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Emergency Act Probe: Mendicino won’t commit to sharing cabinet secrets

Public Safety Minister Marco Mendicino said the government was committed to complete transparency as an investigation into the use of the Emergencies Act to end “free convoy” protests was underway. But he will not commit to sharing secret cabinet documents about the decision.

In an interview on CTV’s Question Period that aired on Sunday, Mendicino said Ottawa is giving Justice Paul Rouleau, who is leading the investigation, “broad powers” to determine if triggering the Act legitimate or not.

“We have all been transparent and we are now fulfilling our obligations under the Emergencies Act by launching a full-scale public investigation, giving Justice Rouleau the powers to do so. widely to force witnesses, to force documents, to force information, including classified documents,” he said.

“Our desire is to work very cooperatively with him.”

On Monday, Prime Minister Justin Trudeau announced the creation of an independent “Public Order Emergency Committee”, which will be conducted over a better period of the year.

Rouleau, a longtime judge, will have to present his final report, which includes key findings and “lessons learned” to both the House and Senate in both official languages, by April 20. February 2023. He is expected to weigh in on the “appropriateness and effectiveness” of the measures taken by the government in invoking the Emergencies Act.

It will include “the evolution of the convoy, the impact of funding and misinformation, the economic impact, and the efforts of police and other responders before and after the announcement,” with hopes to prevent similar events from happening again, according to a statement from the Prime Minister’s Office.

As much of the discussion surrounding the convoy and the invocation of the Act was carried out behind closed doors at the cabinet table, the Liberals were facing pressure to give up cabinet secrecy, so Rouleau do not have comfortable access to necessary information.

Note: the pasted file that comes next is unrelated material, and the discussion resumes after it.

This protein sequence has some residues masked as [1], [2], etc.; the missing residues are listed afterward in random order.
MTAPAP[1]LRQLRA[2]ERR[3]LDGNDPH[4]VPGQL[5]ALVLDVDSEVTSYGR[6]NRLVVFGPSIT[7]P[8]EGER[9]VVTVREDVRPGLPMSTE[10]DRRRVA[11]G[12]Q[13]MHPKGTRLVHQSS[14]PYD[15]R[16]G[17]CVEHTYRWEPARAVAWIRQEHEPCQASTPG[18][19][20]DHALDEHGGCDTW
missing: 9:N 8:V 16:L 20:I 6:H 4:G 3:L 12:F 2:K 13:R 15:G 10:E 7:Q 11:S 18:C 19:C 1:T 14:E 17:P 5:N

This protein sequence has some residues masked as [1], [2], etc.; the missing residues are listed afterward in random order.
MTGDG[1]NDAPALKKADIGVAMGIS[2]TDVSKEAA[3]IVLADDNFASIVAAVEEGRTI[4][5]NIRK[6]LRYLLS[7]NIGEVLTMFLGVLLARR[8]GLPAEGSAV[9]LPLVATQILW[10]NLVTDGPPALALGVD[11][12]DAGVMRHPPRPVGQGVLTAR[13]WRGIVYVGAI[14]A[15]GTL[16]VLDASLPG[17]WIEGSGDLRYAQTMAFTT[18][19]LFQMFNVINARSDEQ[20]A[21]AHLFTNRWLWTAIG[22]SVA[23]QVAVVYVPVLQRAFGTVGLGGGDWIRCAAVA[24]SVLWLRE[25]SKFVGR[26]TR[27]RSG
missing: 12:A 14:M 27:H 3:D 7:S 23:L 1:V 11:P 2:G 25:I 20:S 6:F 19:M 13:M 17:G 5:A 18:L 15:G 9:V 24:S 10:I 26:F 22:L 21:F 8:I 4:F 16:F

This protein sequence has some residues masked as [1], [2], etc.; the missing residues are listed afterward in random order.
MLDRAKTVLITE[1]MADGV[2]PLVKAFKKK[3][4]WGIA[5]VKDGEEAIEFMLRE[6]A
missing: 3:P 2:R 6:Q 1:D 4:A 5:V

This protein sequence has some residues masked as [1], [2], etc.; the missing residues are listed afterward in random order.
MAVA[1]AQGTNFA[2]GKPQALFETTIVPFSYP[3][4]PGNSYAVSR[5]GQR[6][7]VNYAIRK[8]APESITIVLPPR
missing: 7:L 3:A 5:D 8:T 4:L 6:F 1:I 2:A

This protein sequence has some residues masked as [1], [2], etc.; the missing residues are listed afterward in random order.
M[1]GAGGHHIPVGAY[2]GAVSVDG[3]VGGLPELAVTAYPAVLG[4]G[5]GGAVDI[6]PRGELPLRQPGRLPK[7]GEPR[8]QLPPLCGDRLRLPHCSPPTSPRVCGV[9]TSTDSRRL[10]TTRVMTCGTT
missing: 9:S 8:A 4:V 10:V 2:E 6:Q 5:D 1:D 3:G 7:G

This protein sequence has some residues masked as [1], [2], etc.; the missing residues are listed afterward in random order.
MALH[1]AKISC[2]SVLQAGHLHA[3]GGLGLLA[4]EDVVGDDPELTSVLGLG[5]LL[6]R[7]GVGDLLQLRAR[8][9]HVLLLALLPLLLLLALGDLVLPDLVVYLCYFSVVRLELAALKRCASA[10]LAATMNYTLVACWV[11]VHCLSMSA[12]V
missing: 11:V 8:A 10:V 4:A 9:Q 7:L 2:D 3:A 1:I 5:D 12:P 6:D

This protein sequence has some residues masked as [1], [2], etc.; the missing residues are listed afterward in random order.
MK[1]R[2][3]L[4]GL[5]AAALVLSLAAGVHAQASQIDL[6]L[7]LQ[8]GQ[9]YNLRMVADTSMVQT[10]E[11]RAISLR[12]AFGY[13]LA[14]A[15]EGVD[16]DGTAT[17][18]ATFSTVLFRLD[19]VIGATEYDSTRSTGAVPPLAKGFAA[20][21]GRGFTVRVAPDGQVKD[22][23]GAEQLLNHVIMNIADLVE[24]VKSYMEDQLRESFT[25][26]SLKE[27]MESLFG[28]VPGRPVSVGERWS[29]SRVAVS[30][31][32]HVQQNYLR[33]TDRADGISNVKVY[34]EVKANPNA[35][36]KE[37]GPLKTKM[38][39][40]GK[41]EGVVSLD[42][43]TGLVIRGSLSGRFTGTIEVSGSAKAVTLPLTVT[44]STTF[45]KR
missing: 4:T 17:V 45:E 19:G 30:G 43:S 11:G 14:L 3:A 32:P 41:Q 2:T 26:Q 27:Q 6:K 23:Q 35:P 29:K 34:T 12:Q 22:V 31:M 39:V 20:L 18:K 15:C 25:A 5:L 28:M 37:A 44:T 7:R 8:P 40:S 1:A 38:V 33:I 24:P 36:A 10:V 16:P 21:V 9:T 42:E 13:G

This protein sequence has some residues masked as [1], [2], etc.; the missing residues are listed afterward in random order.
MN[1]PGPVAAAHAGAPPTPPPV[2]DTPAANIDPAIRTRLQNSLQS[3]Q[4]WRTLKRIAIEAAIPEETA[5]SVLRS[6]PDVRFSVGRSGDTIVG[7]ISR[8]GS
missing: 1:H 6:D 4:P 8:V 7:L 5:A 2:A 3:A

Mendicino stood firm with the commissioner without committing to relinquish principles.

“We will be there to work with Judge Rouleau to make sure that there is transparency and most importantly, to make sure that he has information that he needs to validate and look at very closely, you know. there,” he said.

When asked about the government’s threshold to proceed with the Act, saying that all other laws are not enough to solve the problem, the minister said there are many factors.

“We have not looked at any of these events in isolation. We’re looking at the whole country and we’re looking at the fact that our corridors are closed. And while there is some progress, there are significant risks going forward, that those blockades could return,” he said.

“The advice we have received from our law enforcement officials is that the current authorities are ineffective – and the word is important because it is built into the test under the Emergency Act. level — ineffective in restoring public safety,” he said.

The Conservatives called the investigation a “whitewash”, taking issue with both the scope and depth of Rouleau’s mandate.

“The Liberal Government is doing everything in its power to ensure this investigation is unfounded and does not hold them accountable,” said a statement from a Conservative public safety critic. Raquel Dancho, emergency preparedness critic Dane Lloyd and industry critic Gerard Deltell.

With files from CTV News ‘Rachel Aiello

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